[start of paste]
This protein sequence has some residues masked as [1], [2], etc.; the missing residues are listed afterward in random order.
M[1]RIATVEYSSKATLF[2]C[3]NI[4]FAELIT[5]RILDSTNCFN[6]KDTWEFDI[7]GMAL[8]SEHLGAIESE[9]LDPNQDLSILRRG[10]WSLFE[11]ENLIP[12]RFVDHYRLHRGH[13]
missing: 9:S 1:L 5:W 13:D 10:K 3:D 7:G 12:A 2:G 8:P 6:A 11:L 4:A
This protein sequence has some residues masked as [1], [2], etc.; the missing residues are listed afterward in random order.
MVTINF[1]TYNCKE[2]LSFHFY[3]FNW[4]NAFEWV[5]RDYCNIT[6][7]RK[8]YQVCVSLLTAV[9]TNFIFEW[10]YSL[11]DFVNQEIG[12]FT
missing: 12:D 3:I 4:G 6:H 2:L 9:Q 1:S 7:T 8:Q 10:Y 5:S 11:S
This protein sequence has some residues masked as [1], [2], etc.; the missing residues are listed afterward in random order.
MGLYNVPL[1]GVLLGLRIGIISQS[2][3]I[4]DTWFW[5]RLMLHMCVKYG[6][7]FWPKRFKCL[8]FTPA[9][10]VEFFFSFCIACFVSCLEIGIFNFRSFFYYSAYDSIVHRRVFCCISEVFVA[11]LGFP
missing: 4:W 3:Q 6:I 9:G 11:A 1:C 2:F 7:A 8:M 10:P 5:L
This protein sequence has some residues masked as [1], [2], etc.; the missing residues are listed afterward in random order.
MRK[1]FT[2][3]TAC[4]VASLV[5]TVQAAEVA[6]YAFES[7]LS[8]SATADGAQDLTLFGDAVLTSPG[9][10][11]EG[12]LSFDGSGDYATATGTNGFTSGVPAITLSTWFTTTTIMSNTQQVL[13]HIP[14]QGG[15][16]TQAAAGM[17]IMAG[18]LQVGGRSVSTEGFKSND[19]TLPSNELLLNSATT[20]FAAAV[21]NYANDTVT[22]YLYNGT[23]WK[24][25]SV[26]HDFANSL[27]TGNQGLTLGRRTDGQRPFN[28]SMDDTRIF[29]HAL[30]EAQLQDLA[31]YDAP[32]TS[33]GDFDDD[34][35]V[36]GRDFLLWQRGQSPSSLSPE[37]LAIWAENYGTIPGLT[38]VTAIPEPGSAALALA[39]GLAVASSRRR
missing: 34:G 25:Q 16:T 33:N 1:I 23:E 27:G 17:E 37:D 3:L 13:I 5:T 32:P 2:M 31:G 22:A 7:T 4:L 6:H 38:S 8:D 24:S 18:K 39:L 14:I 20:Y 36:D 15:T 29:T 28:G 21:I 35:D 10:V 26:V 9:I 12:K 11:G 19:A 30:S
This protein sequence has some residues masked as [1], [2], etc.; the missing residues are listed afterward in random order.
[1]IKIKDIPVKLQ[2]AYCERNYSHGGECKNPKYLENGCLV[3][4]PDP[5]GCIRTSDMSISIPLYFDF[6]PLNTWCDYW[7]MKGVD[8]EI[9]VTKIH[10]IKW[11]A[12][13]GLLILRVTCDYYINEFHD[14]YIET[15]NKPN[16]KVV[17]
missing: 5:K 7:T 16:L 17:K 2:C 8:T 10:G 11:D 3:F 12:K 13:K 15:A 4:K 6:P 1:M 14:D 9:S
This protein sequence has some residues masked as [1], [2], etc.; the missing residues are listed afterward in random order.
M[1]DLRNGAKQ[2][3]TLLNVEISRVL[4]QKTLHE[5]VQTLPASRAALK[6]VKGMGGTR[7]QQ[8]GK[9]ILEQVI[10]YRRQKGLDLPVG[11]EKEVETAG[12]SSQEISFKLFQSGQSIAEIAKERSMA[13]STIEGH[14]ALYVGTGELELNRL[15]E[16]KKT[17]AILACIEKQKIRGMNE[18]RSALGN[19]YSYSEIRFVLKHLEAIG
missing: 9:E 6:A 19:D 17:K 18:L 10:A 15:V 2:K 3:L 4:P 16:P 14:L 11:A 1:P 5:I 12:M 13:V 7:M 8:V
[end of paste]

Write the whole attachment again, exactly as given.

This protein sequence has some residues masked as [1], [2], etc.; the missing residues are listed afterward in random order.
M[1]RIATVEYSSKATLF[2]C[3]NI[4]FAELIT[5]RILDSTNCFN[6]KDTWEFDI[7]GMAL[8]SEHLGAIESE[9]LDPNQDLSILRRG[10]WSLFE[11]ENLIP[12]RFVDHYRLHRGH[13]
missing: 9:S 1:L 5:W 13:D 10:K 3:D 7:G 12:A 2:G 8:P 6:A 11:L 4:A
This protein sequence has some residues masked as [1], [2], etc.; the missing residues are listed afterward in random order.
MVTINF[1]TYNCKE[2]LSFHFY[3]FNW[4]NAFEWV[5]RDYCNIT[6][7]RK[8]YQVCVSLLTAV[9]TNFIFEW[10]YSL[11]DFVNQEIG[12]FT
missing: 12:D 3:I 4:G 6:H 2:L 9:Q 1:S 7:T 8:Q 10:Y 5:S 11:S
This protein sequence has some residues masked as [1], [2], etc.; the missing residues are listed afterward in random order.
MGLYNVPL[1]GVLLGLRIGIISQS[2][3]I[4]DTWFW[5]RLMLHMCVKYG[6][7]FWPKRFKCL[8]FTPA[9][10]VEFFFSFCIACFVSCLEIGIFNFRSFFYYSAYDSIVHRRVFCCISEVFVA[11]LGFP
missing: 4:W 3:Q 6:I 9:G 11:A 1:C 2:F 7:A 8:M 10:P 5:L
This protein sequence has some residues masked as [1], [2], etc.; the missing residues are listed afterward in random order.
MRK[1]FT[2][3]TAC[4]VASLV[5]TVQAAEVA[6]YAFES[7]LS[8]SATADGAQDLTLFGDAVLTSPG[9][10][11]EG[12]LSFDGSGDYATATGTNGFTSGVPAITLSTWFTTTTIMSNTQQVL[13]HIP[14]QGG[15][16]TQAAAGM[17]IMAG[18]LQVGGRSVSTEGFKSND[19]TLPSNELLLNSATT[20]FAAAV[21]NYANDTVT[22]YLYNGT[23]WK[24][25]SV[26]HDFANSL[27]TGNQGLTLGRRTDGQRPFN[28]SMDDTRIF[29]HAL[30]EAQLQDLA[31]YDAP[32]TS[33]GDFDDD[34][35]V[36]GRDFLLWQRGQSPSSLSPE[37]LAIWAENYGTIPGLT[38]VTAIPEPGSAALALA[39]GLAVASSRRR
missing: 34:G 25:Q 16:T 33:N 1:I 23:E 27:G 17:E 37:D 3:L 13:I 5:T 32:P 2:M 31:G 22:A 7:T 4:L 6:H 38:S 8:D 24:S 18:K 39:L 14:I 20:Y 36:D 15:T 29:T 28:G 21:I 35:D 10:V 26:V 9:I 12:K 11:G 19:A 30:S
This protein sequence has some residues masked as [1], [2], etc.; the missing residues are listed afterward in random order.
[1]IKIKDIPVKLQ[2]AYCERNYSHGGECKNPKYLENGCLV[3][4]PDP[5]GCIRTSDMSISIPLYFDF[6]PLNTWCDYW[7]MKGVD[8]EI[9]VTKIH[10]IKW[11]A[12][13]GLLILRVTCDYYINEFHD[14]YIET[15]NKPN[16]KVV[17]
missing: 5:K 7:T 16:L 17:K 2:C 8:T 10:G 11:D 3:F 12:K 13:K 15:A 4:K 6:P 1:M 14:D 9:S
This protein sequence has some residues masked as [1], [2], etc.; the missing residues are listed afterward in random order.
M[1]DLRNGAKQ[2][3]TLLNVEISRVL[4]QKTLHE[5]VQTLPASRAALK[6]VKGMGGTR[7]QQ[8]GK[9]ILEQVI[10]YRRQKGLDLPVG[11]EKEVETAG[12]SSQEISFKLFQSGQSIAEIAKERSMA[13]STIEGH[14]ALYVGTGELELNRL[15]E[16]KKT[17]AILACIEKQKIRGMNE[18]RSALGN[19]YSYSEIRFVLKHLEAIG
missing: 9:E 6:A 19:D 17:K 18:L 10:A 15:V 2:K 3:L 4:P 16:P 14:L 11:A 1:P 5:I 12:M 13:V 7:M 8:V